1.) Play supports the development of play because it contributes to the physical development and health throughout the child’s life.
2.) An example of how play has supported the physical domain: Anna went to the playground on recess with her class. Anna and three of her friends ran around the play yard playing tag. Anna quickly stepped up the latter to the slide, so she was not caught.
3.) “Children at play develop physical competence efficiently and comprehensively. The vigorous activity of children’s spontaneous play builds the strength, stamina, and skills they need to succeed as learners” (Feeney, Moravcik, & Nolte, 2019, p.305).
1.) Play supports the positive cognitive development of a child by developing skills for learning and problem solving. Children learn to set goals and focus on ways to organize their approach to solve the problem.
2.) Ben had a variety of playdoh in different colors. His mom took out a little of each color and rolled them into balls. Ben had to match each color to the corresponding color. He saw there were different shades of each color. He would set one shade of pink on one and realized that it did not match. He continued to place the playdoh ball on each set of pink until he got them all correct.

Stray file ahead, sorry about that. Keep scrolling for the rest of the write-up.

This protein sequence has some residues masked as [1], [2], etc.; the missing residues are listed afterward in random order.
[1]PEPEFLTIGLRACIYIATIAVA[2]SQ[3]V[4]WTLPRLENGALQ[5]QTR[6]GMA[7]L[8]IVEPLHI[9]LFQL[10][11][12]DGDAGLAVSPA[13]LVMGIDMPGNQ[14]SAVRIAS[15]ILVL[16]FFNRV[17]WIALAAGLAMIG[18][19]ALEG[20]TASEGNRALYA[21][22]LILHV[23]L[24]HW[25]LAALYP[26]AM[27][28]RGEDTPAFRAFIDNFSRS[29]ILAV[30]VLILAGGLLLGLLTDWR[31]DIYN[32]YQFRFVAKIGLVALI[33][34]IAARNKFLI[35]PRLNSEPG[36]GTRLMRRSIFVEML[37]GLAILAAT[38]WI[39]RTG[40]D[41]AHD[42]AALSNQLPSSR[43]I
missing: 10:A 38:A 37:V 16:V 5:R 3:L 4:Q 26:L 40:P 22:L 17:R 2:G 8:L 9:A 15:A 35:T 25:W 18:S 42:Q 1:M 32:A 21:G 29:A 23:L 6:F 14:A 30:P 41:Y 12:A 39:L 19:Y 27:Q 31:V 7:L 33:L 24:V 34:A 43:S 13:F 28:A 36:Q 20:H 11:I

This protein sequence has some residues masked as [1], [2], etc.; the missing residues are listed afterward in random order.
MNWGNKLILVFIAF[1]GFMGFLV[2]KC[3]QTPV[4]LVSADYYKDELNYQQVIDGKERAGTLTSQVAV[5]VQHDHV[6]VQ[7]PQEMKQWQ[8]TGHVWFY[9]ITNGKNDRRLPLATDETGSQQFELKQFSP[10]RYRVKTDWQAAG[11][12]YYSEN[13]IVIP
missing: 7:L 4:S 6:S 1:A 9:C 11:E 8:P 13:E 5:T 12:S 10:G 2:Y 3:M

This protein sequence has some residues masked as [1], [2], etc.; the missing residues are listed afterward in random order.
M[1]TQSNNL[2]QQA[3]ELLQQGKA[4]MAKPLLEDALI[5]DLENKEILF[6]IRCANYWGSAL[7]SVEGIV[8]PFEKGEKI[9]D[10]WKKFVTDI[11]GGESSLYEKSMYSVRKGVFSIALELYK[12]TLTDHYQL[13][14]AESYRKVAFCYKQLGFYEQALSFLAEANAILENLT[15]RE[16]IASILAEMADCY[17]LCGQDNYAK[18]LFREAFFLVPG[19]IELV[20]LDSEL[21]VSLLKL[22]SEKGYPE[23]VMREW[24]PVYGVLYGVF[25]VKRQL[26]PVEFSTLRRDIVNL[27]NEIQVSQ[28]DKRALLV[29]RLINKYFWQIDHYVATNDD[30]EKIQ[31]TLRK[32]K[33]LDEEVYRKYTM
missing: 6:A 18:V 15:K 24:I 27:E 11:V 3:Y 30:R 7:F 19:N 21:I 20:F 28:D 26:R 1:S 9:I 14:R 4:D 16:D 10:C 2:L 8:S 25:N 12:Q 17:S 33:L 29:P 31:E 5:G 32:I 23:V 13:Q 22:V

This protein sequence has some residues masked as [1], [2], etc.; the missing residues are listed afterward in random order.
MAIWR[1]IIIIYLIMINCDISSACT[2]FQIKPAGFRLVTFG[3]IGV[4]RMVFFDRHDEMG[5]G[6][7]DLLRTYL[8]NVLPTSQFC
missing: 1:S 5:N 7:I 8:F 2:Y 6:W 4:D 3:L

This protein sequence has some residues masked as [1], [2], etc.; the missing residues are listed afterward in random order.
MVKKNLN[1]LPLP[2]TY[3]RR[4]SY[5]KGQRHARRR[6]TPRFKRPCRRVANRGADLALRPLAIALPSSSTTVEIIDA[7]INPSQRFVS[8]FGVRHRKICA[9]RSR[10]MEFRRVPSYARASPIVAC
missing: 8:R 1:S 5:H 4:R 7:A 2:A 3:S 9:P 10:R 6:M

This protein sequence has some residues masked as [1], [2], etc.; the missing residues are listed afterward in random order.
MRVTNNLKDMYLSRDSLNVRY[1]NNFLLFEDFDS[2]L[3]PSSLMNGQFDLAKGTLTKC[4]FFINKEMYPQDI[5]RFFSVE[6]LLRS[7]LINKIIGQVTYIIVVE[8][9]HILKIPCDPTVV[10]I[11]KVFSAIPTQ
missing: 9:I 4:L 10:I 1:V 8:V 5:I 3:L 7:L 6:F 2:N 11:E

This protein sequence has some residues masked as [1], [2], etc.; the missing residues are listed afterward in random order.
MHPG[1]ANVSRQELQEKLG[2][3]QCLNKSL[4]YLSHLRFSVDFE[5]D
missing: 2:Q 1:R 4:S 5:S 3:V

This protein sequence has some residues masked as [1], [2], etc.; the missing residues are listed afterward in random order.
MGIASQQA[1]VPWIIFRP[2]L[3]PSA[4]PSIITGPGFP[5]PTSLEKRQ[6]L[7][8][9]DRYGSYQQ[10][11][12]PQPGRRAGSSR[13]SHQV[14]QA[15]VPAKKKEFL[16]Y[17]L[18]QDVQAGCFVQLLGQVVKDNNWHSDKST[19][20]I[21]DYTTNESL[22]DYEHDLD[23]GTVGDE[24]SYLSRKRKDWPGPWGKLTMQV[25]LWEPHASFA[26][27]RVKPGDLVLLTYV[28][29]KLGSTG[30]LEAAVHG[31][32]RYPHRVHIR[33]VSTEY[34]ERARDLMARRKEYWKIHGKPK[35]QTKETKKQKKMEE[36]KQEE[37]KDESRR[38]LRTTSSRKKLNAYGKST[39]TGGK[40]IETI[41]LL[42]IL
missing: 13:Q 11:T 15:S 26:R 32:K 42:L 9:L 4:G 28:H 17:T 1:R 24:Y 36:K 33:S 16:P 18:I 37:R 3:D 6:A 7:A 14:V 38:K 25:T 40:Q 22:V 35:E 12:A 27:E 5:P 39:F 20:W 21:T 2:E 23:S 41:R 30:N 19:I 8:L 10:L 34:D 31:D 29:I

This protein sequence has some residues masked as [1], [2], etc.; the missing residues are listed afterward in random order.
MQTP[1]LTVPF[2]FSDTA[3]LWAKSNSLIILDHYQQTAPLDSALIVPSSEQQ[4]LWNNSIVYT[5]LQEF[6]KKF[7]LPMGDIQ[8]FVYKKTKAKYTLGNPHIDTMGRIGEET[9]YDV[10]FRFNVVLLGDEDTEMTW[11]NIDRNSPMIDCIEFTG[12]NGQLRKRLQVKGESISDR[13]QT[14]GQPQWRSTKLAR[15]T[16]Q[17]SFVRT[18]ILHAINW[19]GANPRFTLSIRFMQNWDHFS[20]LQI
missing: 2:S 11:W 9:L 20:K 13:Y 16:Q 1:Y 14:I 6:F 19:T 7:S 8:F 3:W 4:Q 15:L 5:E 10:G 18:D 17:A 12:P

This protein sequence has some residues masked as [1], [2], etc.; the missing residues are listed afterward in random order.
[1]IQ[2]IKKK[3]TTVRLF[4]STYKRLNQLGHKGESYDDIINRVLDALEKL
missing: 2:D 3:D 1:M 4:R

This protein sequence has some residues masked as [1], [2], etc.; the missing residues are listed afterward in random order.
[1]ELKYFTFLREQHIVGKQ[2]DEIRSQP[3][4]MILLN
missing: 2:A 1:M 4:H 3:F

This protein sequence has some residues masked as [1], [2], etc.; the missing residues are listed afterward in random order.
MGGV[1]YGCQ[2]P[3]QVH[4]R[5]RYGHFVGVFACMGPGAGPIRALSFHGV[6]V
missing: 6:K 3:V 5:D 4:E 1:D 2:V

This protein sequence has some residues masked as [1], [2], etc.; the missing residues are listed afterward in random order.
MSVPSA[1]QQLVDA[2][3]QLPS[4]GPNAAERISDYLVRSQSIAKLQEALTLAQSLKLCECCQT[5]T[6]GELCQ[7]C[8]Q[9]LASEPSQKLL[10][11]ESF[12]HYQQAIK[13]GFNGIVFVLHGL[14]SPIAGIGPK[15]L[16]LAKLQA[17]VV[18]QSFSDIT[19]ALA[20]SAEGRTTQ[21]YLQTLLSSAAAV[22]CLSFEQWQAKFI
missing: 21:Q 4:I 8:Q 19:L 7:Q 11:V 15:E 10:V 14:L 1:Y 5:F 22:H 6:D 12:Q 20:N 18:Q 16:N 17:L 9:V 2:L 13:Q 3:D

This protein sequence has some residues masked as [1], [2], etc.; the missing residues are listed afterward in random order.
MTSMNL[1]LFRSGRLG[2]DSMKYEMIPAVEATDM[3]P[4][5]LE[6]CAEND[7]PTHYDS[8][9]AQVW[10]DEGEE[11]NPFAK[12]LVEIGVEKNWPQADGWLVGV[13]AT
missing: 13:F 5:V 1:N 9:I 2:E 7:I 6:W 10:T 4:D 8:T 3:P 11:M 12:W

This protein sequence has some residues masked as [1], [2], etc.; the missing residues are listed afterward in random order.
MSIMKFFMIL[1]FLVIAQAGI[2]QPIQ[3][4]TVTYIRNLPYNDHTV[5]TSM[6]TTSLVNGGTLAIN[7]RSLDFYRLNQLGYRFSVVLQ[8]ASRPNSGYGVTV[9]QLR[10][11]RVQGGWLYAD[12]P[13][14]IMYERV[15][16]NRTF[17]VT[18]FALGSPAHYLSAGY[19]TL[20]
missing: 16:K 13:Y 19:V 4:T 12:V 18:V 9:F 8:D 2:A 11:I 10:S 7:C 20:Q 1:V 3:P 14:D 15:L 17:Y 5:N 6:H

3.) “Constructive play, typical of the toddler, is the mode we use throughout life for discovering and practicing how to use unfamiliar tools and materials” (Feeney, Moravcik, & Nolte, 2019, p. 307).
1.) Play supports the positive social/emotional development of a child to resolve any internal conflicts such as anger, hostility, frustration and resolve any personal problems which the real world offers no apparent solutions. By playing they feel in control over their environment.
2.) An example of how play has supported the social/emotional domain: Zach and Anna were playing with Anna’s barbies outside. Zachary thought it would be funny to smack her barbie out of her hand and Anna talking as if she were the barbie saying, “that wasn’t nice, you hurt me.” Although Anna didn’t feel any pain, she knew that if that were to happen in real life, it would hurt and knew that was not okay.
3.) “Children at play feel they are in control of their world, practicing important skills that lead them to a sense of mastery over their environment and themselves” (Feeney, Moravcik, & Nolte, 2019, p.306). “The social competence developed in sociodramtic play leads to the development of cooperative attitudes and behaviors” (Feeney, Moravcik, & Nolte, 2019, p.306).
Feeney, S., Moravcik, E., & Nolte, S. (2019). Who am I in the lives of children?: An introduction to early childhood education. New York, NY: Pearson Education.